Winfrey put everything on hold except the stonework. She also is having plans drawn up for a new garage, sources said. The old garage is expected to be turned into a media room.
Winfrey, 47, is arguably the most influential and richest person on TV. She has won multiple Daytime Emmy Awards for her Chicago-based talk show, which she has owned and produced through Harpo Productions since 1988. She launched the magazine O a year ago.
She is also a founder of Oxygen Media Inc., a New York-based Internet and cable TV company that caters to women. Winfrey's net worth has been reported as $800 million by Forbes magazine.
Jeffrey Tambor, who played the mayor of Whoville in "Dr. Seuss' How the Grinch Stole Christmas" and portrayed the mentor of the artist (Ed Harris) in the movie "Pollock," and his fiancee, Kasia Ostlun, have purchased a Pacific Palisades home for about its $1.5-million asking price. The couple plan to get married in October.
The house is Mediterranean in style and has five bedrooms in slightly more than 4,100 square feet. Built in 1995, the home has mountain, canyon and ocean views. The master suite has a fireplace, sauna and steam shower.
Tambor sold his former Sherman Oaks home in the low-to mid-$700,000 range. He and Ostlun started out looking for a rental in the Palisades but decided to buy.
Tambor, who played Garry Shandling's sidekick on the HBO comedy series "The Larry Sanders Show" (1992-98), co-stars with Jill Clayburgh in the upcoming independent film "Never Again," and Ostlun has a role in it. Tambor also stars in the upcoming movie "Get Well Soon."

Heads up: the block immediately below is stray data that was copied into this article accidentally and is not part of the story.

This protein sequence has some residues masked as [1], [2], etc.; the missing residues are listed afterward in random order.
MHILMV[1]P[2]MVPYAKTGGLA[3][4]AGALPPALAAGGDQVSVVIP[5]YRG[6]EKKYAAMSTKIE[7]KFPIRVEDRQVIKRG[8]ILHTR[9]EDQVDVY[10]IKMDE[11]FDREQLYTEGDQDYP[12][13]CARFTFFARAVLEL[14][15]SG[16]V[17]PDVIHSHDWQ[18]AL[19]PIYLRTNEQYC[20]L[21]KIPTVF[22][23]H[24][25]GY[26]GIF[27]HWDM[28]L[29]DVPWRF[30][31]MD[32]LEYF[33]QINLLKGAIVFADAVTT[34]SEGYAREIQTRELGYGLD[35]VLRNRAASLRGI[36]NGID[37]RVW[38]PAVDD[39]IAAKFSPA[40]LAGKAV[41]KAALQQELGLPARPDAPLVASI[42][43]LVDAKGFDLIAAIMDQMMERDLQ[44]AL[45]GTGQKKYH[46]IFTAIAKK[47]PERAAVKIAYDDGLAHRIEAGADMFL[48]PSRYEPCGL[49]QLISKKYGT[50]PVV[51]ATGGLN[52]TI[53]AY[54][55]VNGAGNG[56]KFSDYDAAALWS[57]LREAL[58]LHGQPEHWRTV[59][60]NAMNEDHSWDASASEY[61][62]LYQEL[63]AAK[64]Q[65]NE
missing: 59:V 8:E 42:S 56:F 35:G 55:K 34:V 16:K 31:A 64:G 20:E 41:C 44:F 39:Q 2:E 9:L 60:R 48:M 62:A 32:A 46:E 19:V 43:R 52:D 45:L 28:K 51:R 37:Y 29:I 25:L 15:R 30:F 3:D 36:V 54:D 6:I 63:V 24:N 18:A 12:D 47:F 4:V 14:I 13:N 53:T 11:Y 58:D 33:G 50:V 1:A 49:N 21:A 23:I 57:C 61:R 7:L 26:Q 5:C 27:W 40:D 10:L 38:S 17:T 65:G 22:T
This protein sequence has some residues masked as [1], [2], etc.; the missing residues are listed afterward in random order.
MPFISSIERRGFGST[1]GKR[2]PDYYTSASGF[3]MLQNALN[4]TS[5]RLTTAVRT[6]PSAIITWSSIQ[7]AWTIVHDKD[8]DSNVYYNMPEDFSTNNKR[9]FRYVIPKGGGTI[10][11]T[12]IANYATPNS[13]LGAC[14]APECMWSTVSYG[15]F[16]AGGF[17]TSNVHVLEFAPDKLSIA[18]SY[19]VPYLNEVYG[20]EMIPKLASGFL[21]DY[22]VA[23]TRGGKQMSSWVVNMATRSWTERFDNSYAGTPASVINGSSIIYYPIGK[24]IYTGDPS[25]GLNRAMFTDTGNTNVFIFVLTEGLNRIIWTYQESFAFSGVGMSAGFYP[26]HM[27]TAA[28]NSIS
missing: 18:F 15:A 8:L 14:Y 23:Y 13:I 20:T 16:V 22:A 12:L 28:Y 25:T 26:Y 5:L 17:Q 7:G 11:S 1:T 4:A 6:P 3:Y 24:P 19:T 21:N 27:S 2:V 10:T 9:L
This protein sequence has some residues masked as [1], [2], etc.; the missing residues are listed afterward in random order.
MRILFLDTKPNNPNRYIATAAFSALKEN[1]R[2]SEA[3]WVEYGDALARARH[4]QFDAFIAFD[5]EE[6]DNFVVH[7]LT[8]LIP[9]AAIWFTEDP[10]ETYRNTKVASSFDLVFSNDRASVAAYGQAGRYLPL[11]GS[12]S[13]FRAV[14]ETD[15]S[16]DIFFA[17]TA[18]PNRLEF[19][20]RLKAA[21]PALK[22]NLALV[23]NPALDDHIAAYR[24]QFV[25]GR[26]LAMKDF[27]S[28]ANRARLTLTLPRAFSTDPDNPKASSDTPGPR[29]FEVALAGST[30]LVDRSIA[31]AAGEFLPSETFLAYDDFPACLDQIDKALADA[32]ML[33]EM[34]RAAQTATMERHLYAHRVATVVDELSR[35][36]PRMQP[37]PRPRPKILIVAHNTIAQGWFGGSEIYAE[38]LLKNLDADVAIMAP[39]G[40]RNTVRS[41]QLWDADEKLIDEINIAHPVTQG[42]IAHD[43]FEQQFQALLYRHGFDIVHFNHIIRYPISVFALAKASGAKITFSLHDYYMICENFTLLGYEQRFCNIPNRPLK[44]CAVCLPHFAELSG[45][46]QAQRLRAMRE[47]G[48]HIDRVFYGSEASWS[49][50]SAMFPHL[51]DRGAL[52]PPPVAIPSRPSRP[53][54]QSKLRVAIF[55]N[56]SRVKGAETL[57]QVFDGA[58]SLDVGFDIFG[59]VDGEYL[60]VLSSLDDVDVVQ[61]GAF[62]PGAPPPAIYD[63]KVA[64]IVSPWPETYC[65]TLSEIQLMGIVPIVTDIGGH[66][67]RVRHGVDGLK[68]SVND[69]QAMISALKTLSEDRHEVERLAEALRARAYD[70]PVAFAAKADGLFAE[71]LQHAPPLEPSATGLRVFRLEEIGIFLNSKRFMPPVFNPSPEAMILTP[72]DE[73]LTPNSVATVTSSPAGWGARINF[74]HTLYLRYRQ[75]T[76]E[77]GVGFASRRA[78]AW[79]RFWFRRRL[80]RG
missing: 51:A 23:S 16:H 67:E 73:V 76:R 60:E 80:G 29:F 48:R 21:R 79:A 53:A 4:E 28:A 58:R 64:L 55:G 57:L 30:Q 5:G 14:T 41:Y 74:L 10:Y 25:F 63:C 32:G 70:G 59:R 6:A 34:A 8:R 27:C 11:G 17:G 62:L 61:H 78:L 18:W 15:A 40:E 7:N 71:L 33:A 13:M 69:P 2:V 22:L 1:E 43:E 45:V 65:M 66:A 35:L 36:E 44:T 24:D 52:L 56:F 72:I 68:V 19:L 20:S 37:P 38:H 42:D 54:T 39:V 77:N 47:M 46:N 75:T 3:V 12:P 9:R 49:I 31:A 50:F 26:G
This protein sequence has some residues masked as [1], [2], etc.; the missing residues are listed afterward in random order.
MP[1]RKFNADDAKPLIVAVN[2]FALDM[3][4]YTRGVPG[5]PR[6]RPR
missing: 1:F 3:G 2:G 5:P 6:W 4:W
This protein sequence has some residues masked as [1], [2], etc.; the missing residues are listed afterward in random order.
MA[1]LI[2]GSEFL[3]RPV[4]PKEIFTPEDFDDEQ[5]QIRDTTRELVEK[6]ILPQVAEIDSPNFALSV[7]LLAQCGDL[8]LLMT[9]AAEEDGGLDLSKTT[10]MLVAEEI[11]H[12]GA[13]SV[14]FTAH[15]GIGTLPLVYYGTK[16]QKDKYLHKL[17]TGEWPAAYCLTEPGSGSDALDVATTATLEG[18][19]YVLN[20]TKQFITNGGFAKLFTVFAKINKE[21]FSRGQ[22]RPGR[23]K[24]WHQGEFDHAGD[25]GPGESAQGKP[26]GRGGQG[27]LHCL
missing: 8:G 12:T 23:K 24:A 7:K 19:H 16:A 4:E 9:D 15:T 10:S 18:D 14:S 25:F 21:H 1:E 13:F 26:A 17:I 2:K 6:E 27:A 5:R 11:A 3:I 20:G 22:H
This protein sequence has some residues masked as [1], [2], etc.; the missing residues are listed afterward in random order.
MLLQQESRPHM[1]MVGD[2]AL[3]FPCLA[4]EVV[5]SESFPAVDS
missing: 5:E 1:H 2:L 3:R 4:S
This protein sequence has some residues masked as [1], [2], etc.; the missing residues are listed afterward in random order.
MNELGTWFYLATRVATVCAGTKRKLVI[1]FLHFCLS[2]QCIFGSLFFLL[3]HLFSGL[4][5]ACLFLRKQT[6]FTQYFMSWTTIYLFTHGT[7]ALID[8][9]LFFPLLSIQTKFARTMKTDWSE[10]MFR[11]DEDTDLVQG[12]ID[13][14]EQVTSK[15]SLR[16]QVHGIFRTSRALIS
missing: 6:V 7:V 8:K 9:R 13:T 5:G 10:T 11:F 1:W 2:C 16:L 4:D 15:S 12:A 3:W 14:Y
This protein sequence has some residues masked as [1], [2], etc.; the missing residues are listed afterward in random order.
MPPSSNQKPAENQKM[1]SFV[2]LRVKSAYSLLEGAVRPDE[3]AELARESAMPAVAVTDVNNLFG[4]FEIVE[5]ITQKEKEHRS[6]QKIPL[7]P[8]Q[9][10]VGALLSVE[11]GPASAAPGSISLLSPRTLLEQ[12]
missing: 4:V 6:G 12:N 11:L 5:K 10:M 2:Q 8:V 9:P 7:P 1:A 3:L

Lisa Denny and Penny Negrin of Prudential John Aaroe, Pacific Palisades, represented Tambor and Ostlun in buying.
Actor Brad Johnson, a former Marlboro Man who stars in Jerry Bruckheimer's upcoming midseason TV series "OF: Special Ops Force," and his wife, Laurie, have listed their 5-acre ranch in Agua Dulce, about 14 miles north of Granada Hills, at $1.1 million.
The couple bought an 890-acre ranch in New Mexico, which they plan to make their primary residence. They have five children with a sixth due in September.
The L.A.-area ranch includes a 4,000-square-foot main house with five bedrooms and three guest rooms; a barn with an attached apartment and an office; a workshop; rodeo-quality roping and riding arena; pool, spa, cabana and gym with sauna. The land also has pastures and more than 220 trees, including redwoods and pines.
Born on a ranch in Arizona, the actor, 41, was inducted into the National Cowboy Hall of Fame in 1994 due to his role in the '93 CBS series "Ned Blessing: The True Story of My Life."